Exporting Content from a WordPress Site Is a Piece of Cake

There are several scenarios when you would want to export content from a WordPress blog or website. First note that here I am talking about a self-hosted site. This means that you’ve got your own domain name registered along with your site database, and web files reside on your own paid hosting account. This then isn’t the free version of your blog hosted by WordPress. com. If you are finding it little difficult to grasp, then you should search online about the actual differences between WordPress.com and WordPress.org.

wordpress-export-contentYou create your individual database using WordPress for a self-hosted blog or internet site. It took me quite a long time to figure out that technically a blog and a website are essentially the same. This is why some people refer to a website or possibly a blog simply as a “site”.

The reasons for exporting this data can include creating a backup file of the website, or transferring your files derived from one hosting account to another. This will help you from the burden of going through the whole process of completely building up a new website from the scratch. These are the two most common reasons. Another situation may be that you want to copy your settings in order to make it quicker to produce another or similar site while using same basic configuration.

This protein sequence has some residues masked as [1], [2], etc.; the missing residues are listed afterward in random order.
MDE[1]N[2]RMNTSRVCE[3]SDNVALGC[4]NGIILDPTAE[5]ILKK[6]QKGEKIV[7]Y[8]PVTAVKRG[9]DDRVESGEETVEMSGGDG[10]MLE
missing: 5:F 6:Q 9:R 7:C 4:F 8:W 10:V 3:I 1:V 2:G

However, exporting content alone is not going to retain your settings. Nonetheless, if exporting content is all that’s necessary then just follow the actual instructions here, as there are no illustrations available in this post. Exporting your content to a new blog or platform is really quite simple to accomplish:

Once you login to the WordPress dashboard, go to the left hand side bar and find “Tools”and then head on to “Export” in the direction-finding tabs to download an XML file of this content. The format is named a WordPress eXtended RSS OR ATOM or WXR file. Remember that this file will only retain the text for your content, pages, comments, categories and tags.

You also can make regular backups from the hosting account cPanel, or as a last resort you can depend on your hosting company for a backup of your server, which they typically copy once every seven days. Also note that should your hosting company bring back your website, there will most likely be an extra charge for this. Another issue here is that you’re going to probably not retrieve all your plugin configurations, custom settings, or any embedded photographs, graphics, and videos.

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